treated water centrifugal pump

Self-Priming Pumps: Pros and Cons

Centrifugal pumps need to be primed before they can be operated. Even though priming is needed only when the elevation of the liquid in the suction tank or pond is less than that of the pump, it is still best to prime the pump first before operating it.

Priming every single time can be a tedious process and this can be eliminated by using a self-priming pump. Learn about the advantages and disadvantages of self-priming pumps to see if they’re suitable for your operations.

An overview of self-priming pumps

A self-priming pump usually uses a vacuum priming system to ensure that your pump is always ready to start without any troublesome start-up procedure. It eliminates the problem of your pump losing its prime or becoming air-bound.

You cannot operate a self-priming pump without water. It overcomes air binding by mixing water into the air. Once the self-priming pump gets rid of air, it continues to move water just like anh standard centrifugal pump.

Self-priming pumps can effectively handle different kinds of fluids and they are great with corrosive fluids, slurries and solids.

Advantages of self-priming pumps

engineering inspecting the machineThere are many benefits that come with the priming system used by self-priming pumps. For one, a well-designed vacuum priming system can prime multiple pumps, so installation costs are lower and the run-time is limited. It also ensures that all pumps are fully primed and lets you use the most efficient and reliable pumps at the lowest cost. Since the priming system is mostly a non-wetted component, it does not need expensive construction materials, and ultimately reduces your construction and equipment expenses.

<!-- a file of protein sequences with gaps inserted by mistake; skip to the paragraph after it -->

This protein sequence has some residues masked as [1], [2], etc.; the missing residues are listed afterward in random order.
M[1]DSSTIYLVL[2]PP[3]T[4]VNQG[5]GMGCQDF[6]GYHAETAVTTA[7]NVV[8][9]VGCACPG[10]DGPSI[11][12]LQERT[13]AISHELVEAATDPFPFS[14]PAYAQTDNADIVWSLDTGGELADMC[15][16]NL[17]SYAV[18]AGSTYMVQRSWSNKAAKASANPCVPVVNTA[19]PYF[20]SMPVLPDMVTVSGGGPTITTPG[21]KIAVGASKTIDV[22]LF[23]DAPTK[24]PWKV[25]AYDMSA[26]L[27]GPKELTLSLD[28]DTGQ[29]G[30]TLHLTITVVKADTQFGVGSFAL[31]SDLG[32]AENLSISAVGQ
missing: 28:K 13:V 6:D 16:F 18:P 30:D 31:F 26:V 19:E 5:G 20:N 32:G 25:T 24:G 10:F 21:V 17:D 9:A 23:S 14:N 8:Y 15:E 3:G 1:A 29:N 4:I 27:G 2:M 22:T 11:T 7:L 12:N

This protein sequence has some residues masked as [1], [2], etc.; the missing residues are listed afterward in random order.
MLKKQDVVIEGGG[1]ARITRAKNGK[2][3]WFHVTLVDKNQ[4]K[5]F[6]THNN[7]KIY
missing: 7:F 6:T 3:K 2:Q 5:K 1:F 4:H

Since you do not have to wait until a self-priming pump to finishes priming for it to be usable, you can maximise the efficiency of your pump at reduced power requirements. You will be able to skip tedious and time-consuming start-up procedures for centrifugal pumps, and the glitches that come with it. By mixing air and water, a self-priming pump eliminates the need to fill it and the suction piping with water. There’s no need for unreliable but expensive foot valves either.

Perhaps, the most prominent advantage of a self-priming pump is its ability to handle solids. Some pumps can even handle solids up to 8 centimetres in diameter. Compared to a submersible pump, a self-priming pump can also continue to pump fluids while it is still out of the pit.

Disadvantages of self-priming pumps

The main problem in a self-priming centrifugal pump tends to happen towards its suction side. For new self-priming pumps, the standard priming process needs to be followed before you can put it into use. After the initial priming, you need to prime it again to optimise its operation due to many factors, such as the evaporation of fluids during its initial priming.

A self-priming pump’s suction line is below atmospheric pressure, which makes it prone to air leakage. Ideally, the suction line should be at 0.5 metres of vacuum during the operation of the pump.

You also need to place the self-priming pump as close as possible to its suction source. The maximum recommended distance usually ranges from 7.6 to 9 metres.

Self-priming pumps eliminate the tedious process of priming before a centrifugal pump is operational. Its priming system and function lead to many benefits, but has disadvantages, as well. Weigh its pros and cons, and consider your application and other relevant factors to decide whether or not self-priming pumps are suitable for you.